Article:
Dear Malcolm Cecil. He was a fascinating and complex guy – an extraordinary artist, thinker and visionary. He was a creative force and so hopeful about restarting his career in his 80s, all he really seemed to want was to play music and have audiences around him. He loved it. He was in the process of writing several books, one from the perspective of TONTO (the legendary synthesizer he built and utilized by Stevie Wonder and other artists), which I hope someone may be able to finish one day. It was such a cool idea. He also deeply hoped to release new music and set the record straight on issues surrounding Gil Scott Heron with whom he had a very special relationship.
The saddest thing about Malcolm to me is that, while he was alive, he was rarely mentioned and seemed to be mostly forgotten. But, when he died, obits from all over the world came pouring out about what an incredible, visionary musician and producer he was. Malcolm can probably be credited with having a role in changing the sound of American popular music through his work with Stevie Wonder, which all happened on such a whim. I hope he is inducted into the Rock and Roll Hall of Fame where his name and contributions will be recognized.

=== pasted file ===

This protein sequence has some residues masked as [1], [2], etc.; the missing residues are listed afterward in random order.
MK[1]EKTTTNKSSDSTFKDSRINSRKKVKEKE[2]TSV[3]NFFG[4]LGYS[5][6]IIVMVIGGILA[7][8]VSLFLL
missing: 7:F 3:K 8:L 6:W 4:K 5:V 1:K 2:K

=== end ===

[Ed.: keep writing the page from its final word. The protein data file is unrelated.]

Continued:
What it is about the Hudson Valley that attracted you to the region? And what is it about the people that make them so receptive to the arts and now global music?
As a lifelong city person, I fell in love with nature, the art scene, and the laid-back vibe up here. There’s a lot of open-mindedness, and since there isn’t such a sensory overload here as there is in NYC, arts and cultural events stand out and people like to try new things. It’s easy to be creative up here, experiment, take risks and explore without the same pressures of success. I have also experienced a tremendous amount of camaraderie here with people actively working together to make things happen.
What are some of your favorite non-musical activities to take in the Hudson Valley?